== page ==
Stoner | John Williams - I’ve needed to take some time reflecting on this novel before I could formulate a worthy review. This novel is hailed as one of the greatest in American Literature. Well, yes, it’s technically perfect. But the story, which is what is said to be so profound, falls a little wayside for me. Having just finished my Master’s in English Studies, you can imagine that I did love the atmosphere of university life and reading about his love of literature. I can relate, my friend. But, the characters that cause so much strife for Stoner felt forced and unfinished. His neurotic, crazy wife, who ruins his relationship with his daughter…the handicap professor who wants to ruin his career — what and why?! I also have little to no patience for passive characters with no backbone, and while there were redeeming moments, I hated that about Stoner’s character. I was rooting for him though and I’m glad I’ve read this novel. I also picked up his other, Butcher’s Crossing, and look forward to that later in the year.

Between Shades of Gray | Ruta Sepetys - What an incredibly unexplored piece of history. The author’s note at the end, was my favorite piece, where she tells how this story was kept undisclosed until the early ‘90s when the Soviet Union collapsed. And slowly, the stories began to unfold and find light. While a truly heartbreaking account of what it was like for Lithuanians during Stalin’s reign of terror and the overlap of WW2, I appreciated the history lesson, the fictional account of a Lithuanian family, and the redemption and fight to live that takes you through the story. I’m looking forward to her other novel Salt to the Sea.

The Great Alone | Kristin Hannah - This was my first Hannah novel, and it delivered. An emotionally compelling page-turner, that makes your heart ache as the story unfolds through the backwoods of Alaska. There is so much devastation that relentlessly piled up, it was hard to catch my breath, but made me believe in the strength, resilience, and love of the human spirit. The story did lay out in a way one might expect, with some cliche to guide you through, but if you’re looking for an easy prose and something to bring out emotion and keep you up reading, this is a worthwhile book.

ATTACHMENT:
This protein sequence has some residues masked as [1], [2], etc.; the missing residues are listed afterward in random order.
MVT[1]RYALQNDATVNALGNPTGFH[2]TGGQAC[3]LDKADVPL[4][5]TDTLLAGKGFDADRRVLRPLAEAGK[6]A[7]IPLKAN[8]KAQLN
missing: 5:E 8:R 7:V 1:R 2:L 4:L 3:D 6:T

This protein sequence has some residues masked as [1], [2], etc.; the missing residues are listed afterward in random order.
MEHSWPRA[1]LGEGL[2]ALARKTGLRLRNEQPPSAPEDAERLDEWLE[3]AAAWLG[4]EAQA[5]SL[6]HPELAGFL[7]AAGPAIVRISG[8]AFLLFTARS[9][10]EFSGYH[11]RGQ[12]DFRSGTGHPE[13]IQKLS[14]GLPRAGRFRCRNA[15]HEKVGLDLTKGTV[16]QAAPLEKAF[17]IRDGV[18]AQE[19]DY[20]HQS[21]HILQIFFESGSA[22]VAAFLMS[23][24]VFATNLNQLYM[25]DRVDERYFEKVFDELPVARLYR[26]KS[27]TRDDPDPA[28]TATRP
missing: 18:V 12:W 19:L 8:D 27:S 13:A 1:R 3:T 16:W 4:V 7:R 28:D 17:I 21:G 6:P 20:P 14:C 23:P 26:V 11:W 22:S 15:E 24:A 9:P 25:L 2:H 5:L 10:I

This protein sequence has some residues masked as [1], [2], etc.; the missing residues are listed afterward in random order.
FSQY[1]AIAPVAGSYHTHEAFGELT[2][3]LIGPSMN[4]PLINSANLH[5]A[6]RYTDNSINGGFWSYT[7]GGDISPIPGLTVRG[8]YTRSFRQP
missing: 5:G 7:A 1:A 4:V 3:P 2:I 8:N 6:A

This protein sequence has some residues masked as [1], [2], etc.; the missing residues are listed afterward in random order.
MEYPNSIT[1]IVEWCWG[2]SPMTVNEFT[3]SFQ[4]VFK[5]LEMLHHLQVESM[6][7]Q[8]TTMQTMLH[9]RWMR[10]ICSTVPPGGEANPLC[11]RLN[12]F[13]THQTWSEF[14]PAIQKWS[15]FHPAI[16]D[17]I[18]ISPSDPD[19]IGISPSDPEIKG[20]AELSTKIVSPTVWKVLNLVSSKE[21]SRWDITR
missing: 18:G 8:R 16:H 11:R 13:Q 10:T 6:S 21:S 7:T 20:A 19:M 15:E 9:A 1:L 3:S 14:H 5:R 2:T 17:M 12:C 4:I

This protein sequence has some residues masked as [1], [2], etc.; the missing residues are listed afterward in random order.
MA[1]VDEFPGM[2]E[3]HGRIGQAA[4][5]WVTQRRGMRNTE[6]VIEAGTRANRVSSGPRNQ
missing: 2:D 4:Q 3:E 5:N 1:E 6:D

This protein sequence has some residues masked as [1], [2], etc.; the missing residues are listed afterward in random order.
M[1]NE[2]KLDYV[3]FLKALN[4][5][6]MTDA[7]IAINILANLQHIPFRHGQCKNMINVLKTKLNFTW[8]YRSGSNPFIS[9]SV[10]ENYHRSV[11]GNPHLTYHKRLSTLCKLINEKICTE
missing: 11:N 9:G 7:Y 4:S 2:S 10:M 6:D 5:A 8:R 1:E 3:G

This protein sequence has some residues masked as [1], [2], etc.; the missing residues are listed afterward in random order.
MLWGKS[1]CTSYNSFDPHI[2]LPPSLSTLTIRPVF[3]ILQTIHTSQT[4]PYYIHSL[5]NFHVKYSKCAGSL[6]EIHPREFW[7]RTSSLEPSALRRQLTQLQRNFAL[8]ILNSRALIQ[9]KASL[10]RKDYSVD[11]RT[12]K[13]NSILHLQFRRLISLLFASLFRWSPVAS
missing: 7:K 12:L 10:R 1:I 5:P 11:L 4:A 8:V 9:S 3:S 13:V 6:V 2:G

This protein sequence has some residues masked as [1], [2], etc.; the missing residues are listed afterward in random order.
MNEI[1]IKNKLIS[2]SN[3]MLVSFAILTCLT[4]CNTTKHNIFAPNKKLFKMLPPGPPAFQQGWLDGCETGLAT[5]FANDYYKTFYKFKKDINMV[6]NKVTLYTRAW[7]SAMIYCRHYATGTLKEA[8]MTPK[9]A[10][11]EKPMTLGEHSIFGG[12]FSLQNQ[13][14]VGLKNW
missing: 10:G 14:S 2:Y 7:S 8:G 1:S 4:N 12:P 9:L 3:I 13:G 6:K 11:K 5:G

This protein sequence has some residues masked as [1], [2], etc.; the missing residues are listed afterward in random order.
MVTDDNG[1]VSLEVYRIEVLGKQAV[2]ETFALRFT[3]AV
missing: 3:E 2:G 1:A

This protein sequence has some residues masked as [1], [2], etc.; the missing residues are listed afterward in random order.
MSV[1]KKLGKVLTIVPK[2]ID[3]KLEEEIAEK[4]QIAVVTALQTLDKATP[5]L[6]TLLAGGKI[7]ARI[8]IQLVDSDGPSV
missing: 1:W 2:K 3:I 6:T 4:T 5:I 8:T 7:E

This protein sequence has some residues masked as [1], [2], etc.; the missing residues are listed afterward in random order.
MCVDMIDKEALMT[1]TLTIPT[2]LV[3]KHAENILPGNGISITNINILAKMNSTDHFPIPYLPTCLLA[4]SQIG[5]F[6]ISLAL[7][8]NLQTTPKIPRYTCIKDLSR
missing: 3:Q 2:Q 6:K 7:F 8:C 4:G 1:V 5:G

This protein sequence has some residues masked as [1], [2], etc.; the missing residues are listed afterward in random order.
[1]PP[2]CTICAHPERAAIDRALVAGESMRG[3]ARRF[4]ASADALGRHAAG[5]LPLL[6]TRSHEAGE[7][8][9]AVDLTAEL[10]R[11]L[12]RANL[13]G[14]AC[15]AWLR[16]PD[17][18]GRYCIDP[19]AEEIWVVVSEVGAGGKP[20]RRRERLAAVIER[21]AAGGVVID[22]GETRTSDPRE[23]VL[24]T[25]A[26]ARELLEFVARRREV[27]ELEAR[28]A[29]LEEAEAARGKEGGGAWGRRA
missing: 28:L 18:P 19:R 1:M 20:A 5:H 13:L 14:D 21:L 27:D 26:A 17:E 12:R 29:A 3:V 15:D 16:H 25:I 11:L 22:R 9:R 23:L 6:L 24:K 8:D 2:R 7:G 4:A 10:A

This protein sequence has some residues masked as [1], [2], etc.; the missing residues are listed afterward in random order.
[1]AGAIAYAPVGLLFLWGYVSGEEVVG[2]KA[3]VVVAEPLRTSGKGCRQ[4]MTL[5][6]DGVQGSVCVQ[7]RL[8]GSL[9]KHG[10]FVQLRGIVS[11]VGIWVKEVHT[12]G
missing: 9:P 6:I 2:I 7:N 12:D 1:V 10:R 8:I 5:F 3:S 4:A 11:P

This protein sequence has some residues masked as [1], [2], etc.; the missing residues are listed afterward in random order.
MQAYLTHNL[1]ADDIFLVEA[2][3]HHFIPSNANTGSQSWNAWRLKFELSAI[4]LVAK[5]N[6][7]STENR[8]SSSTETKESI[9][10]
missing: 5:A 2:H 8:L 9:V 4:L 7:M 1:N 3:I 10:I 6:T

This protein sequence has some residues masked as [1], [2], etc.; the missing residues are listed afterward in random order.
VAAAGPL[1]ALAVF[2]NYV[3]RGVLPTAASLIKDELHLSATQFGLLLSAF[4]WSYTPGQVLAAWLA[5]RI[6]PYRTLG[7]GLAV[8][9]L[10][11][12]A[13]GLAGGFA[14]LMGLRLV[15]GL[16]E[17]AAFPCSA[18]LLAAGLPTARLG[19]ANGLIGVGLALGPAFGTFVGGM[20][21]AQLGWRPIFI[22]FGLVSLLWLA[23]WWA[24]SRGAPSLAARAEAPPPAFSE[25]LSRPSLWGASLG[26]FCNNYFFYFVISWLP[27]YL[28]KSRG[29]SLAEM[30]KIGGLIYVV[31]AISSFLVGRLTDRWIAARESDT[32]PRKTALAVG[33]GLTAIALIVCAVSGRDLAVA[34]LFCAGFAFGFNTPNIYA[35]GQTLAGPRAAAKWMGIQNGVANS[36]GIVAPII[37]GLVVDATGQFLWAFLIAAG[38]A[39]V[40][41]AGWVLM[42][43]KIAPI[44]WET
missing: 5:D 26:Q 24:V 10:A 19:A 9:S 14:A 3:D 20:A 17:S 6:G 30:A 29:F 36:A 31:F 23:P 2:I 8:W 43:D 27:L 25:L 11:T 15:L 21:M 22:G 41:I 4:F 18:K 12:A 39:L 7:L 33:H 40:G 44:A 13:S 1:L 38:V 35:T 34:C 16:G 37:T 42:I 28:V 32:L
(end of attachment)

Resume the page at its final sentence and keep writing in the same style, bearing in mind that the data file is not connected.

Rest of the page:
Salt to the Sea | Ruta Sepetys - Apparently, this is my month of angst and heartbreak. I didn’t find this story to be as difficult throughout as Between Shades of Gray (from an overall scope of the storyline), but the end ripped my heart out. Another page-turning novel of historical fiction, accounting for the most horrific and heartbreaking maritime disaster in history. I’m so glad I finally got around to reading this book. Sepetys does an impeccable job at crafting a voice and story for characters who truly had none, who were lost to the sea and the war.

Lolita | Vladimir Nabokov - For months this book has been following me, everyone I spoke to that has read it, loved it. The urge became unbearable, and I finally broke down and opened the book. There’s no denying the difficulty in reading a novel about a man who is obsessed with a child. But Nabakov is an undeniably gifted man, whose most famous novel contains a prose unlike anything I’ve ever read before. “It’s the writing,” is what I kept being told, and now I know… it’s the writing. There were really only a few truly cringeworthy parts that had me questioning if I wanted to continue reading this, and I’m glad I powered through, because there is so much more involved than a little discomfort from the story. I’m really looking forward to trying his others books too; I hear Mary is excellent.